By Philip Haldiman
Peoria’s Animal Control Unit has been working hard to serve the city for around 30 years.
The unit, part of the Peoria Police Department, was recently honored by the Peoria City Council.
Police Chief Art Miller said members of the unit are phenomenal people, do a wonderful job, and are the city’s unsung heroes .
“Our animal control officers are out there making sure the safety of our community, the safety of our animals, is taken care of, and I am just so proud they are part of our organization as a police department. But moreso that they are a part of our city,” he said.
Peoria Animal Control was created to provide better service to residents, he said.
If animal control did not exist, Peoria residents would be served by a centralized county-wide system that has limited resources to deal with animals across the Valley, and simply would not able to provide the level of service the city wants to offer.
The unit is staffed with four full-time officers, and responds to calls of animals disturbing the public, loose animals, animal cruelty cases, injured animals, and a host of other situations involving domesticated animals.
Jennifer Rauzan, police community service supervisor with Animal Control and Crime Prevention, wants to remind the public it is very important residents keep up on vaccinations, spay/neuter their pets, and keep some form of ID on pets at all times, whether it is a collar with tag or having the animal microchipped and keeping the information up to date.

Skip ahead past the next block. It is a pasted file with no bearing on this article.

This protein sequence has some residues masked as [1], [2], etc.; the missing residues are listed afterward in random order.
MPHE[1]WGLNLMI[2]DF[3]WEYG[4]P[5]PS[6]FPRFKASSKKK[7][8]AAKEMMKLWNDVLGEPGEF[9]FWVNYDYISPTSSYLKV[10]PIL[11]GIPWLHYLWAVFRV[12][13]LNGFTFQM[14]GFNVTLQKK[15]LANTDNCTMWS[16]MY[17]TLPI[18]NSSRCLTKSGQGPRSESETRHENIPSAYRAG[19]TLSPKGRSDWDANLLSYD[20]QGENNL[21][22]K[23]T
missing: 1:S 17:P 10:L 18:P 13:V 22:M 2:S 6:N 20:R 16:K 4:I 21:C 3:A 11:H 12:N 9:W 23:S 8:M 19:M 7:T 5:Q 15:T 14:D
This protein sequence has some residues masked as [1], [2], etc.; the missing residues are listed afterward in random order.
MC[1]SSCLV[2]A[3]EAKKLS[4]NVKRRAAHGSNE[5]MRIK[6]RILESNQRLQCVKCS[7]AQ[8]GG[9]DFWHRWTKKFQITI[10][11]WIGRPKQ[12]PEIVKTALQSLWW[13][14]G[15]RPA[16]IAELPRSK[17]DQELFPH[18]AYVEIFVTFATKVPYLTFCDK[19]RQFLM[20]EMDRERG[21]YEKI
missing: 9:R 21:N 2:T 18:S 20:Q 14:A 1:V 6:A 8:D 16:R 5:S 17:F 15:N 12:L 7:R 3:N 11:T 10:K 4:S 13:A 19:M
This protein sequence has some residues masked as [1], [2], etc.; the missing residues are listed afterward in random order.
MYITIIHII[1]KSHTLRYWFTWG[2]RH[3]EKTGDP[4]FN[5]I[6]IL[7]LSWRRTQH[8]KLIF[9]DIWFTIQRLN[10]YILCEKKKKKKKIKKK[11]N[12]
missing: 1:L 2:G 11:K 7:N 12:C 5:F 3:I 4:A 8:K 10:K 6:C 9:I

“The Peoria Police Department Animal Care and Control work very closely with local animal welfare organizations such as Fix.Adopt.Save and host events that provide free or low cost vaccinations, spaying/neutering, and microchipping to residences,” she said.
The top three calls so far this year for animal control services are barking dogs, loose animals and follow-up calls, which can range from a barking dog complaint or a hoarding situation to animal cruelty or general questions about animal laws, according to Ms. Rauzan.
“We receive calls for all kinds of loose animals. It can range from a cat or dog running around a neighborhood to a wild burro blocking an intersection,” Ms. Rauzan said. “Our goal is to unite the pet back to its owner by scanning for a microchip, checking its tags/license found on their collar, or a call that is placed to our police dispatch of someone missing their pet. For a loose burro, coyote, turkey, or other wildlife, we work with other agencies such as Game and Fish or the Bureau of Land Management to return the animal safely back into the wild.”
Peoria’s animal control officers are civilian employees authorized to investigate and enforce city codes pertaining to animals.
Personnel are dedicated to providing humane treatment for all animals in their care, and each officer receives specialized training by the National Animal Control Association in animal safety, handling, first aid, apprehension techniques, and capture equipment, according to the Peoria website. Based on documented patterns of service calls, the unit is assigned to work shifts seven days a week, and their hours range from 7a.m. to 10 p.m. most days.